Planned Impact

We aim to lay a foundation for the mainstreaming of authentic portrayals of Indian rural and urban communities. People whose voices have been excluded will gain skills in representing their culture in the media, their testimonies and histories being recorded and archived.

Representation of urban and rural communities in India will be reshaped through first hand accounts and collective documentation of their lives - for use by state and private agencies and international media.

By the end of June 2017:

a) twenty local community artists will have displayed how their deepened understanding about conventional media depictions and development research have affected them.

b) the project will have sensitized UK and India-based researchers, development agencies and policy-makers to the real lives of people living at the margins, rather than media stereotypes.

c) an audience of tens of thousands will have experienced the launch of the community artists' works at our Art-max festivals will reach in both the inner city (Dharavi) and while touring rural farmland and forest communities (Telangana) with film and other forms of digital media.


Two key factors that will strengthen out impact are:

1. Our approach will demonstrate to UK and international development agencies and networks such as BOND, the potential for communities to make their own media productions as a means of advocating for people-centred development and the implementation of the UN Sustainable Development Goals (SDGs): the right to food (Goal 2.1), homes with proper sanitation (Goal 11.1) and participation in the institutions of global governance (Goal 16.8).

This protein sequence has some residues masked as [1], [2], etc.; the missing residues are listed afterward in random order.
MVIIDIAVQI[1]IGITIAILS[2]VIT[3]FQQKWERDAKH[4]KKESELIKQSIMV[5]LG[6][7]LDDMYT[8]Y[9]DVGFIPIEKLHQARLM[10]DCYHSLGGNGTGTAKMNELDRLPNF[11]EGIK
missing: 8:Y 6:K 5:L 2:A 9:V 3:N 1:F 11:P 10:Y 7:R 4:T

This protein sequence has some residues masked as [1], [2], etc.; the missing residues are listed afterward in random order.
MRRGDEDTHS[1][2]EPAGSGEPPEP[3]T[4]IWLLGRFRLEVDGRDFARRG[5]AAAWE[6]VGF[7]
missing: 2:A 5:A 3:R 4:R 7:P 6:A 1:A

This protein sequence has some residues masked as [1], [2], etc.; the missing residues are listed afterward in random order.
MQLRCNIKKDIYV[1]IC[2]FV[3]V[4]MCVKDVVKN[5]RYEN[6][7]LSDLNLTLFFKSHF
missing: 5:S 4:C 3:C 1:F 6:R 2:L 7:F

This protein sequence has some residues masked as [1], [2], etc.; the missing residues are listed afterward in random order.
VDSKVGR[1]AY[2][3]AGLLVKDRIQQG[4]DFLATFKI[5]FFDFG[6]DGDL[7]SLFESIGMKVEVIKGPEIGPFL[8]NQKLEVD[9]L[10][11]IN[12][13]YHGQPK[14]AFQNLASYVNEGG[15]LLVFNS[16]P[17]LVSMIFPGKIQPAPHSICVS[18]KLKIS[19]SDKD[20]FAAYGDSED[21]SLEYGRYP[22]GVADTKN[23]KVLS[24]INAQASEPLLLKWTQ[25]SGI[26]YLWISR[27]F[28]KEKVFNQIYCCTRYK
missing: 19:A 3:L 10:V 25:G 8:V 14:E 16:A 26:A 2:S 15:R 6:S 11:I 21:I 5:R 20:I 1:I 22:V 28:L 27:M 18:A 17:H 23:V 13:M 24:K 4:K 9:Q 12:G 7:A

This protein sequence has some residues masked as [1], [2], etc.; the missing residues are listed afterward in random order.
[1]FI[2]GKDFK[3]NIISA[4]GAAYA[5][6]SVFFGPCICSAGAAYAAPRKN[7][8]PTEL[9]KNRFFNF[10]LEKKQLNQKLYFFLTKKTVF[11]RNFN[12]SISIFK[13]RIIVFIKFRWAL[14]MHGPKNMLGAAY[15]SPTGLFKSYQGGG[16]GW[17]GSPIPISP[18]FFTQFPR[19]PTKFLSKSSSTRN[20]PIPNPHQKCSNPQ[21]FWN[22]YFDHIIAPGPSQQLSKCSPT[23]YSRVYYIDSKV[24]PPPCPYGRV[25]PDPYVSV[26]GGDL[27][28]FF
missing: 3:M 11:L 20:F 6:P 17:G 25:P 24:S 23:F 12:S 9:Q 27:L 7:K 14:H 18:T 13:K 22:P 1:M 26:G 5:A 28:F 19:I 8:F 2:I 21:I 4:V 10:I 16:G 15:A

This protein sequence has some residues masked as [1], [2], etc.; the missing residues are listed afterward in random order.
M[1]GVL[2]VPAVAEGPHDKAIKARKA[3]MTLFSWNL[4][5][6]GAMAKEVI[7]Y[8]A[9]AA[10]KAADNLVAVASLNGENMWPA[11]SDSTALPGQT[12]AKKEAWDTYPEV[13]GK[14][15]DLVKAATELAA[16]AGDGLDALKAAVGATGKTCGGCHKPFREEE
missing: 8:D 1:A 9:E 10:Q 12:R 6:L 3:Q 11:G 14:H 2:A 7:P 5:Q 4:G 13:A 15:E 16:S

2. these productions will be shared by Indian collaborators:
i) in India, co-ordinated by our Indian Co-I (Joag)
ii) at the UK launch of the Resources of Hope report for policy-makers, co-hosted by the People's Archive of Rural India (PARI) at the Royal Geographical Society in London and through the Remaking Society Network, (formed as part of the 2013 AHRC Remaking Society project).


Culture shift

As the community of practice grows, we foresee a culture shift taking place. Where once, only evidence from professional experts was heard at regional, all-India and international meetings (such as those in 2015 for the SDGs), our project will make a key contribution to moves for media created by people with lived experience of poverty and exclusion to add a more authentic form of evidence.

To this end we will connect rural communities in Telangana to people's movements where excluded voices are heard, such as the International Planning Committee for Food Sovereignty. This coalition of people's organisations have argued for the rights of smallholder farmers to maintain their control over land and agricultural practices. They have been joined by policy makers including the UN's Special Rapporteur on the Right to Food in seeking a United Nations Declaration on the rights of peasants and other people working in rural areas.

The PI (Wakeford) will build on his existing work at the Centre for Agroecology, Water and Resilience to collaborate directly with these groups preparing briefings to influence local, national and international policies towards smallholder farmers.

With Indian visual artist/academic Tushar Joag (Shiv Nadar University) we aim to explore how visual arts practitioners working in India and the UK can learn from the approach to public and participatory art-making undertaken within the project.


Long term commitment

Beyond the completion of the project, we are committed to working with a network of visual and public arts practitioners based in Delhi, Mumbai and Telangana as well as volunteer journalists and photographers for the People's Archive of Rural India (see letter of support).

We will help underprivileged communities in India find spaces in which their voices can challenge predominant media portrayals of their lives.

Publications